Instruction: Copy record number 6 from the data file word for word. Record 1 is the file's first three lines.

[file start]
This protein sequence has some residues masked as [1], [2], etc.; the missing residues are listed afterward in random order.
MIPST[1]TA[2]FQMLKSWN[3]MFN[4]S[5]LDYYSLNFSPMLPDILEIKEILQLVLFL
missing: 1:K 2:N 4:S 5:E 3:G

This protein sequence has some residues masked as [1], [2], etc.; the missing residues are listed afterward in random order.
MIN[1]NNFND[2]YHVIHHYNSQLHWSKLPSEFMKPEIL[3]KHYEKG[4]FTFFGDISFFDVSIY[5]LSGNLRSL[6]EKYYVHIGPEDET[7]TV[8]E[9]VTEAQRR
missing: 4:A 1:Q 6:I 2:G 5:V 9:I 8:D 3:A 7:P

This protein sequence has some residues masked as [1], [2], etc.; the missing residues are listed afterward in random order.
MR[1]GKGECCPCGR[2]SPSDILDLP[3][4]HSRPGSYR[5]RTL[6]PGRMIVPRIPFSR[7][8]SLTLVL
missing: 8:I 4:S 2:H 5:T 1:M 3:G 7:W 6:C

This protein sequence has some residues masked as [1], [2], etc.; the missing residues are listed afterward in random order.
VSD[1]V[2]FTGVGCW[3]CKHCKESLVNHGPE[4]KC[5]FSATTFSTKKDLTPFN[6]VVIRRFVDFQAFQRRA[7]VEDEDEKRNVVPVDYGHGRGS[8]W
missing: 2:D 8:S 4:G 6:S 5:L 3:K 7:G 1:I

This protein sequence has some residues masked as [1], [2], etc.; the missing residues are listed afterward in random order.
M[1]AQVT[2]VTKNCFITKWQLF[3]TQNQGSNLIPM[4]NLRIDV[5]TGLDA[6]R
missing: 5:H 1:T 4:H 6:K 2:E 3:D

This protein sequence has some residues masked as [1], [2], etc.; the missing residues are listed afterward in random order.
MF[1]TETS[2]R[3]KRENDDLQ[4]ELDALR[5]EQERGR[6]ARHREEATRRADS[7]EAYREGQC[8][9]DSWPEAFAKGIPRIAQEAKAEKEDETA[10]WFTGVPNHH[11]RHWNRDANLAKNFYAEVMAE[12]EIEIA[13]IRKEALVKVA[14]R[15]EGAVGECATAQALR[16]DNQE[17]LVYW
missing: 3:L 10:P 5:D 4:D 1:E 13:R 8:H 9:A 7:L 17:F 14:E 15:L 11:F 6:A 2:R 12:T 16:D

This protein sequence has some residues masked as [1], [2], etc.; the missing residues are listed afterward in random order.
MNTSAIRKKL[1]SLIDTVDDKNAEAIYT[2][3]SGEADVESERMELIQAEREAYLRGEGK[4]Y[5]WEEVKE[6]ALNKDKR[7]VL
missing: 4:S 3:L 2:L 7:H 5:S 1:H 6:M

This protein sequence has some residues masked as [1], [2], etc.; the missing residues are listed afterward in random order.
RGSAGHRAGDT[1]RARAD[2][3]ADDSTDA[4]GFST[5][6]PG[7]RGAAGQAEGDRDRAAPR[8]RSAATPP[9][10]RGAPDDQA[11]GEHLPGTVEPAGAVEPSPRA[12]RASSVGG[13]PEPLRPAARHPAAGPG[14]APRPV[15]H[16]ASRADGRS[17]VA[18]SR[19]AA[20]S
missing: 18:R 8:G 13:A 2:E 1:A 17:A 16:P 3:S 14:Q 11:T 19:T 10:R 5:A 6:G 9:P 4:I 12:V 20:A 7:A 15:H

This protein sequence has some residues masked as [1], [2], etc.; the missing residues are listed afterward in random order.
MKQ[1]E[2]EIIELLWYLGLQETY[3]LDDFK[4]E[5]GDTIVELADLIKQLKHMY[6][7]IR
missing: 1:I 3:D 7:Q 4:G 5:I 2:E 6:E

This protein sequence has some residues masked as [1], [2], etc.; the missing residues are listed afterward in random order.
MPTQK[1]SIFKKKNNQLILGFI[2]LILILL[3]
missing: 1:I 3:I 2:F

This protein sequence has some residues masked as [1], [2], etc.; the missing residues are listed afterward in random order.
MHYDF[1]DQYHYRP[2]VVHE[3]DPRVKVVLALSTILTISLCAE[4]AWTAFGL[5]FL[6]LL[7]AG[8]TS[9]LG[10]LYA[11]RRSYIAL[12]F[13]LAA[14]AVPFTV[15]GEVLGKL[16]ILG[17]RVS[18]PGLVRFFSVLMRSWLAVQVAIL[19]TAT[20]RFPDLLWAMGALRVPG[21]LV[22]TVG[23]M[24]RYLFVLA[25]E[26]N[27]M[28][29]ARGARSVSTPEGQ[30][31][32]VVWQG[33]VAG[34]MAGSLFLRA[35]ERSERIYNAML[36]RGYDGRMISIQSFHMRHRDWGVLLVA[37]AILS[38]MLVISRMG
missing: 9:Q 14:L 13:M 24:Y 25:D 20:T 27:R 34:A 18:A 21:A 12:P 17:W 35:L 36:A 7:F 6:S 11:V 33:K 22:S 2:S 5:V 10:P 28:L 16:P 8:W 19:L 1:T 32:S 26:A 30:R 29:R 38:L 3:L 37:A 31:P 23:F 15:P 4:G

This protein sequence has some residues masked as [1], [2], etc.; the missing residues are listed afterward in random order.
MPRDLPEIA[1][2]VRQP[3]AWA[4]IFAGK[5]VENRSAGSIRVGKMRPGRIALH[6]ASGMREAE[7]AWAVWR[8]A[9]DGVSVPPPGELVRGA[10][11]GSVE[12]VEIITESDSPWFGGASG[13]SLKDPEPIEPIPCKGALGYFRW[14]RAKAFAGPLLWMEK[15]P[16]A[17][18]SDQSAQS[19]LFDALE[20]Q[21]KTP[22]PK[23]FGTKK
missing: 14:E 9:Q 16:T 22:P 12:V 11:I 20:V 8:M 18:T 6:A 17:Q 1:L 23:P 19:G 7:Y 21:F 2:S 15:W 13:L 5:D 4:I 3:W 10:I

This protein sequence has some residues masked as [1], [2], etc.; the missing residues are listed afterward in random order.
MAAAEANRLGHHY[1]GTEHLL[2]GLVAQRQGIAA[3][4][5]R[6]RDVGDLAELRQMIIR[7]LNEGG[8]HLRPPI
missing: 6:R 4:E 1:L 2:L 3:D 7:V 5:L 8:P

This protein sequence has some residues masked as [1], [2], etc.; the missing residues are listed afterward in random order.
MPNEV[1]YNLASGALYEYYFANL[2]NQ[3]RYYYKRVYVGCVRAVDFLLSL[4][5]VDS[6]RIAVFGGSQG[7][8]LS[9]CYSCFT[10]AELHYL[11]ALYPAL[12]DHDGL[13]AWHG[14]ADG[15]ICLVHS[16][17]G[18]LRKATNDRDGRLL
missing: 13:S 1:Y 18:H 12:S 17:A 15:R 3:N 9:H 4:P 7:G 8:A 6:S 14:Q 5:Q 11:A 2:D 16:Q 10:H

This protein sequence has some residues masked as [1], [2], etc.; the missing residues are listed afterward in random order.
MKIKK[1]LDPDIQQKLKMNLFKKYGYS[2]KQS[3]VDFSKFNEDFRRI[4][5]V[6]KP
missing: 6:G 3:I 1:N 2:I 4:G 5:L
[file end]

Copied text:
This protein sequence has some residues masked as [1], [2], etc.; the missing residues are listed afterward in random order.
MF[1]TETS[2]R[3]KRENDDLQ[4]ELDALR[5]EQERGR[6]ARHREEATRRADS[7]EAYREGQC[8][9]DSWPEAFAKGIPRIAQEAKAEKEDETA[10]WFTGVPNHH[11]RHWNRDANLAKNFYAEVMAE[12]EIEIA[13]IRKEALVKVA[14]R[15]EGAVGECATAQALR[16]DNQE[17]LVYW
missing: 3:L 10:P 5:D 4:D 1:E 13:R 8:H 9:A 7:L 17:F 14:E 15:L 11:F 6:A 2:R 12:T 16:D